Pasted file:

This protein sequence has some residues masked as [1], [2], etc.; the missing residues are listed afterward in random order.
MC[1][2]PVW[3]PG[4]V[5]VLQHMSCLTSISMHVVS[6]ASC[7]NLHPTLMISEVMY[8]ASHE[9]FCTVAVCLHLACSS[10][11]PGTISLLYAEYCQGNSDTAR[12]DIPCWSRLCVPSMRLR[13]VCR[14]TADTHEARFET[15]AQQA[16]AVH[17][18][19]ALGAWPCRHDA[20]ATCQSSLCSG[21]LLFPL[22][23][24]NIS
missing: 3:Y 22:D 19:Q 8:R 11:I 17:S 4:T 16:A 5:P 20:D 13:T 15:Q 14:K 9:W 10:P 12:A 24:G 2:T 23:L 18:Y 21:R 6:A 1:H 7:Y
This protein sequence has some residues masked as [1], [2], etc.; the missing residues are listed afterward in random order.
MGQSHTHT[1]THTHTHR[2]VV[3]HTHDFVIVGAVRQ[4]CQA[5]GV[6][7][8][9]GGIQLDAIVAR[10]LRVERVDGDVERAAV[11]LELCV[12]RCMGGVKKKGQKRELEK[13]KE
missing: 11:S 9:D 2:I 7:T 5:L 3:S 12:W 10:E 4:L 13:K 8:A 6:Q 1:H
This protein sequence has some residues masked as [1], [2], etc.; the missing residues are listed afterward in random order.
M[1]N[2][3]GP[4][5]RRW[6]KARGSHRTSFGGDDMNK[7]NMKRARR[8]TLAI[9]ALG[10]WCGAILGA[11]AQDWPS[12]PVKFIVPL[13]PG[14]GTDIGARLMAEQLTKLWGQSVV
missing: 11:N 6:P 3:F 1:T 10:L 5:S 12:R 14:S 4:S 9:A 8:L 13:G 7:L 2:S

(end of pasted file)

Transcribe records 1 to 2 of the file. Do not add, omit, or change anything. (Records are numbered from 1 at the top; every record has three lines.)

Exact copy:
This protein sequence has some residues masked as [1], [2], etc.; the missing residues are listed afterward in random order.
MC[1][2]PVW[3]PG[4]V[5]VLQHMSCLTSISMHVVS[6]ASC[7]NLHPTLMISEVMY[8]ASHE[9]FCTVAVCLHLACSS[10][11]PGTISLLYAEYCQGNSDTAR[12]DIPCWSRLCVPSMRLR[13]VCR[14]TADTHEARFET[15]AQQA[16]AVH[17][18][19]ALGAWPCRHDA[20]ATCQSSLCSG[21]LLFPL[22][23][24]NIS
missing: 3:Y 22:D 19:Q 8:R 11:I 17:S 4:T 16:A 5:P 20:D 13:T 15:Q 14:K 9:W 10:P 12:A 24:G 2:T 23:L 18:Y 21:R 6:A 1:H 7:Y
This protein sequence has some residues masked as [1], [2], etc.; the missing residues are listed afterward in random order.
MGQSHTHT[1]THTHTHR[2]VV[3]HTHDFVIVGAVRQ[4]CQA[5]GV[6][7][8][9]GGIQLDAIVAR[10]LRVERVDGDVERAAV[11]LELCV[12]RCMGGVKKKGQKRELEK[13]KE
missing: 11:S 9:D 2:I 7:T 5:L 3:S 12:W 10:E 4:L 13:K 8:A 6:Q 1:H